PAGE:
Most of the decisions campaign strategists make are based on folk theories, by which I mean theories that have been developed over time by practitioners about what works and what doesn't, without much empirical evidence to demonstrate whether they're true or not. At the end of a campaign, you have a sense about what worked and what didn't, but the evidence is largely circumstantial, and the strategist's inclination toward self-justification -- even though we lost, my decisions were good ones, and we would have lost anyway, or alternatively, we won because everything I did was right -- makes clear-eyed assessment difficult.
But in the last few years, campaigns have had more quantitative tools available to them to make precise evaluations of the efficacy of various moves. Did canvassing that neighborhood with a lot of independents win over voters? Was it worth our time to send the candidate to that far-flung corner of the district? Did that radio ad buy move any votes? At the same time, some political scientists (most notably Donald Green of Columbia University) have been doing careful experiments to evaluate campaign techniques. What they've discovered is that some of those folk theories are valid, others less so.
Sasha Issenberg, a journalist best known until now for this glorious evisceration of David Brooks, is coming out with a new book soon about all this called "The Victory Lab." In an interview with the New York Times' David Leonhardt, he reveals something interesting:
Q: What makes Rick Perry's approach to politics different from that of other candidates?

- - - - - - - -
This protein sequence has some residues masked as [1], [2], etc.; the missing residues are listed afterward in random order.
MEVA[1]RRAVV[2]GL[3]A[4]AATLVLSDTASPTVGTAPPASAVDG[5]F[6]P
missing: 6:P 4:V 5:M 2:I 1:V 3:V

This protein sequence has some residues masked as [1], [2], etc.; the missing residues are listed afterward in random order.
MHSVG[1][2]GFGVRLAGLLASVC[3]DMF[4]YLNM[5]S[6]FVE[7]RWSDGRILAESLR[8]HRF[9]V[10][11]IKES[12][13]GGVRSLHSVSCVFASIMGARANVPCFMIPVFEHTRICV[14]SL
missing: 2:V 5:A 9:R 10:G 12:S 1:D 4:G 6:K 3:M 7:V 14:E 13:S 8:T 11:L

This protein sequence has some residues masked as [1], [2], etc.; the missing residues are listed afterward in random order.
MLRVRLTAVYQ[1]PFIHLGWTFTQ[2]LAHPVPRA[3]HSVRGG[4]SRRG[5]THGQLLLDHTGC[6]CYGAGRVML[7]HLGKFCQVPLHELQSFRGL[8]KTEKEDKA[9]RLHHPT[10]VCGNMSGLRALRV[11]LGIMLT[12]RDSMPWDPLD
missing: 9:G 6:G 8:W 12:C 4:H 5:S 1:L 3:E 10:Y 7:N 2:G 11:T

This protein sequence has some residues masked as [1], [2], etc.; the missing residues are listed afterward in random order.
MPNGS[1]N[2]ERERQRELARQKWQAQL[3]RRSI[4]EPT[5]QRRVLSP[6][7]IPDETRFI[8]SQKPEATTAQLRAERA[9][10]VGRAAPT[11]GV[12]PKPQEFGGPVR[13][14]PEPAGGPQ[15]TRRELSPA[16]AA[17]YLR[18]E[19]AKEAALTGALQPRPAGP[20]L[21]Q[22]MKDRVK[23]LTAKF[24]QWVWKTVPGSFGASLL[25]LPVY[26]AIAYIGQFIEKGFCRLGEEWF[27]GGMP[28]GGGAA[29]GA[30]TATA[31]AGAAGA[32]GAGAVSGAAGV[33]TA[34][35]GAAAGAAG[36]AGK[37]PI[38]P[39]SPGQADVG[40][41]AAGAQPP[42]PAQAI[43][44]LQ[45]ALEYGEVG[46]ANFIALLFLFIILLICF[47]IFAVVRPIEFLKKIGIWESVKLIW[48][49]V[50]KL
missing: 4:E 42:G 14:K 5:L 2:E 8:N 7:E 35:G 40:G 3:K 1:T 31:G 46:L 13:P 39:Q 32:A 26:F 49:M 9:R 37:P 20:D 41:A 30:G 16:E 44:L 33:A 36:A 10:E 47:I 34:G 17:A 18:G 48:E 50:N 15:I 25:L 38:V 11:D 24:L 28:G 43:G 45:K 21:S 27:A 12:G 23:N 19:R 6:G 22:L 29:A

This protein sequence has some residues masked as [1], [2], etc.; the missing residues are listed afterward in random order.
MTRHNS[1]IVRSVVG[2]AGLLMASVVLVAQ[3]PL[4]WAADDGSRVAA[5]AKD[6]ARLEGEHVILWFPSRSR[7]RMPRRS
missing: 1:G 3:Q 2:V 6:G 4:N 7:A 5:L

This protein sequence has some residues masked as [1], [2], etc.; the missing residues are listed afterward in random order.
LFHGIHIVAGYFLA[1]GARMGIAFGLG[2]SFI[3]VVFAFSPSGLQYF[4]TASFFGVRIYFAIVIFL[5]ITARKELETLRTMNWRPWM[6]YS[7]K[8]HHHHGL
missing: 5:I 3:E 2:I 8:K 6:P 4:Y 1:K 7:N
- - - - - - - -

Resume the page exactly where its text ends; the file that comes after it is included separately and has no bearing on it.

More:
Mr. Issenberg: No candidate has ever presided over a political operation so skeptical about the effectiveness of basic campaign tools and so committed to using social-science methods to rigorously test them.
As the 2006 election season approached, the governor's top strategist, Dave Carney, invited four political scientists into Perry's war room and asked them to impose experimental controls on any aspect of the campaign budget that they could randomize and measure. Over the course of that year, the eggheads, as they were known within the campaign, ran experiments testing the effectiveness of all the things that political consultants do reflexively and we take for granted: candidate appearances, TV ads, robocalls, direct mail. These were basically the political world's version of randomized drug trials, which had been used by academics but never from within a large-scale partisan campaign.
The findings from those 2006 tests dramatically changed how Carney prioritized the candidate's time and the campaign's money when Perry sought re-election again in 2010 and will inform the way he runs for president now.
As this shows, it's perfectly possible to be an anti-science know-nothing, as Perry apparently is, and also have very smart people working for you. But a lot of this is essentially campaigns catching up with what social scientists have known for some time. It's pretty remarkable that the Perry campaign allowed a bunch of scholars to conduct a randomized experiment with Perry's time, but what it demonstrated in the case Issenberg cites wasn't new: when you send a candidate to a town in person, the result is a flood of positive local news coverage (The candidate himself, right here in our town! Walking down Main Street! Having lunch at Merle's!), and that can have lasting electoral effects.
What's also interesting, as Issenberg points out near the end, is that if Perry is the nominee (or equally so, I'd bet, if Mitt Romney is), the 2012 general election will feature two campaigns that are both intensely data-driven, constantly monitoring their performance and making decisions based as much on the evidence they've gathered as on the gut feelings of a "senior strategist."
UPDATE: Forgot to paste in the first two paragraphs of this post. Complete now. Thank you for your patience.